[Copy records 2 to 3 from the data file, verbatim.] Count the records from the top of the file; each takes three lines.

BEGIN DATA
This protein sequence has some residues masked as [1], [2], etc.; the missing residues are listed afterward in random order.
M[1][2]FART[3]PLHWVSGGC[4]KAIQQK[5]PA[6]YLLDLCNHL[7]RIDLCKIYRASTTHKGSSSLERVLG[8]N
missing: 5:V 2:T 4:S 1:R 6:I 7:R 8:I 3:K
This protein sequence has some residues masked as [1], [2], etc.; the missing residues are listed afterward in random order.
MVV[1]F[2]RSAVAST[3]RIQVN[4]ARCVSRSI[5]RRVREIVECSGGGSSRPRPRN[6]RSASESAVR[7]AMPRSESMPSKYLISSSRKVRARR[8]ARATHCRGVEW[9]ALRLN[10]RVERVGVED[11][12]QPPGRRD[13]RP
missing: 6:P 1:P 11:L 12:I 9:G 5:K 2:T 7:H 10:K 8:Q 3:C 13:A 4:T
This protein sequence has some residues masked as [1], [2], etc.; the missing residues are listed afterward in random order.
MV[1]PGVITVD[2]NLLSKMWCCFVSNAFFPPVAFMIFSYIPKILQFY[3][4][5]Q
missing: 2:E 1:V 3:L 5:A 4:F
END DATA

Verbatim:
This protein sequence has some residues masked as [1], [2], etc.; the missing residues are listed afterward in random order.
MVV[1]F[2]RSAVAST[3]RIQVN[4]ARCVSRSI[5]RRVREIVECSGGGSSRPRPRN[6]RSASESAVR[7]AMPRSESMPSKYLISSSRKVRARR[8]ARATHCRGVEW[9]ALRLN[10]RVERVGVED[11][12]QPPGRRD[13]RP
missing: 6:P 1:P 11:L 12:I 9:G 5:K 2:T 7:H 10:K 8:Q 3:C 13:A 4:T
This protein sequence has some residues masked as [1], [2], etc.; the missing residues are listed afterward in random order.
MV[1]PGVITVD[2]NLLSKMWCCFVSNAFFPPVAFMIFSYIPKILQFY[3][4][5]Q
missing: 2:E 1:V 3:L 5:A 4:F